• 11. NLNG: LNG EXPORT Shell 25.6%, NNPC 49%, Total 15%, ENI 10.4% 6 LNG trains, 22 mtpa capacity (plus 5 mtpa of NGLs) Train 1 and 2 on-stream 1999 Train 6 on-stream 2007 Expansion potential NLNG T1 & 2 Construction (Shell 25.6%) GROWTH TO 6 TRAINS SINCE 1999 INCORPORATED JV; SELF- NLNG T6 construction FINANCINGCopyright of Royal Dutch Shell plc 10 October 2012 11
  • 12. SPDC JV OVERVIEWMUTIU SUNMONUMANAGING DIRECTOR SPDCCopyright of Royal Dutch Shell plc 10 October 2012 12
  • 13. SPDC JV: ONSHORE/SHALLOW WATER JV Unincorporated JV structure Shell 30%, NNPC 55%, Total 10%, ENI 5% Joint Operating Agreement defines rights & obligations of operator (SPDC Ltd) and non-operating partners Bonny Terminal Decisions by unanimous vote of partners All partners fund in proportion to their share Sea Eagle platformCopyright of Royal Dutch Shell plc 10 October 2012 13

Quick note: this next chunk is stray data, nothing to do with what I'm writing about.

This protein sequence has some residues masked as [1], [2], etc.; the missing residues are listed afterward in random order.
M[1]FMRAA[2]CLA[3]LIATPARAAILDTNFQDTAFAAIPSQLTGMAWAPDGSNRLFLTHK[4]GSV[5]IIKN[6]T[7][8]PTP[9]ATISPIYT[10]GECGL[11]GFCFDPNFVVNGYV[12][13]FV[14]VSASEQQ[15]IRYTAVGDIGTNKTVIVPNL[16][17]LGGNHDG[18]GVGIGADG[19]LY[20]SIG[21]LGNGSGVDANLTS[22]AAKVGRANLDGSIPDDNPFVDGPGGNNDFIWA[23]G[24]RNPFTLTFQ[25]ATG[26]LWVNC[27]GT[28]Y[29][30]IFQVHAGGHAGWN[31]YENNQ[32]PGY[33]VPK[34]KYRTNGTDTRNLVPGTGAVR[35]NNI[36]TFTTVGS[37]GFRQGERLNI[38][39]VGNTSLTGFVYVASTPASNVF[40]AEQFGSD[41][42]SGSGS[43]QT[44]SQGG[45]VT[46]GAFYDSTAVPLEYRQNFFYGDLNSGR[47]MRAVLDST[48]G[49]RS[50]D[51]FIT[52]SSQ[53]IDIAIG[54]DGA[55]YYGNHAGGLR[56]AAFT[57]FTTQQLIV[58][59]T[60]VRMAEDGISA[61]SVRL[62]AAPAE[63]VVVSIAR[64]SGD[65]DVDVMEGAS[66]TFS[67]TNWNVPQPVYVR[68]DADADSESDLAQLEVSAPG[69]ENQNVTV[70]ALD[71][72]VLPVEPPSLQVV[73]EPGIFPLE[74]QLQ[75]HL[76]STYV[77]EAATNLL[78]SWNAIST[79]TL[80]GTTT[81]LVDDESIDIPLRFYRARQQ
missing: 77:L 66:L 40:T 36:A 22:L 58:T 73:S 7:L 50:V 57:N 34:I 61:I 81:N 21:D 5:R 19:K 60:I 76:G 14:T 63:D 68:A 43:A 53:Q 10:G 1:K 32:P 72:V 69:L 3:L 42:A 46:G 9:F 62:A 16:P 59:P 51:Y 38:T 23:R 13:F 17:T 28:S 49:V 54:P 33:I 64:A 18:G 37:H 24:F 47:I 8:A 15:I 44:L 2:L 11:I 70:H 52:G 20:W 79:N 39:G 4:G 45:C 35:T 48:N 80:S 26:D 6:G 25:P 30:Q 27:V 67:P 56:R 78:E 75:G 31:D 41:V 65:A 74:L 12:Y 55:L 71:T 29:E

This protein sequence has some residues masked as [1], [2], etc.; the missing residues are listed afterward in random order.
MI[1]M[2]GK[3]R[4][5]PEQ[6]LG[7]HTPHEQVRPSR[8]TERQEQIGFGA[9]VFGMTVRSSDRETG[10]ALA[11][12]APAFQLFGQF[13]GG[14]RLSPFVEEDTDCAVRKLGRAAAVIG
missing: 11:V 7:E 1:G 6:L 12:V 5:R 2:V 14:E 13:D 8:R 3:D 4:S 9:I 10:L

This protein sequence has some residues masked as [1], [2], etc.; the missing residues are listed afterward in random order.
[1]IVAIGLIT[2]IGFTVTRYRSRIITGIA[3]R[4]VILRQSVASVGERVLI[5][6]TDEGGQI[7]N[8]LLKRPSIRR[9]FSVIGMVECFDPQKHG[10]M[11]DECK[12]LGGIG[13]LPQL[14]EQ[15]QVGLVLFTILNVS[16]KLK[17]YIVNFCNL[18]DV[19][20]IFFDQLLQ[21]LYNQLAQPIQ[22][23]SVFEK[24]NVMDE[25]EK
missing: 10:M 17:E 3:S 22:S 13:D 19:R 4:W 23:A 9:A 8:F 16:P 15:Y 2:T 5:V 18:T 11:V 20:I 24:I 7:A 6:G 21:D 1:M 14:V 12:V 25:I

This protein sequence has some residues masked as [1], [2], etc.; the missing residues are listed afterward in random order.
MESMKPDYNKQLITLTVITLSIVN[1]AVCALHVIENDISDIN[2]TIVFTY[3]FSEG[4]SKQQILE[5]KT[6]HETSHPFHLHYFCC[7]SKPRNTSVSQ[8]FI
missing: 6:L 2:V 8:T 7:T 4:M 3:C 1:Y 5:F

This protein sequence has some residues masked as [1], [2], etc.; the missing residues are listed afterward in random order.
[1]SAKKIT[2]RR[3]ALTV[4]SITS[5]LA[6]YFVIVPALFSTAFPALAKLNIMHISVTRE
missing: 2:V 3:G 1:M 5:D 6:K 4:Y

• 14. SPDC JV: GBARAN UBIE & AFAM VI GBARAN UBIE World class gas project; on-stream 2010 Delivered in height of the security problems 1 bcf/d & 70 kbbl/d liquids capacity $1 billion in local content 95% of construction workforce was Nigerian 4 GMOUs in the area covering 44 local communities 200,000 people benefiting from electrification Gbaran Ubie Integrated gas project projects. AFAM VI CCGT gas fired power plant First Power 2008, construction began 2005 650 MW capacity 14%-20% of the power contribution to the national grid Gas provided by SPDC Okoloma facility (240 mmscf/d capacity) Afam VI power plantSPDC = 30% Shell, 55% NNPC, 10% Total, 5% Agip; all data on 100% basisCopyright of Royal Dutch Shell plc 10 October 2012 14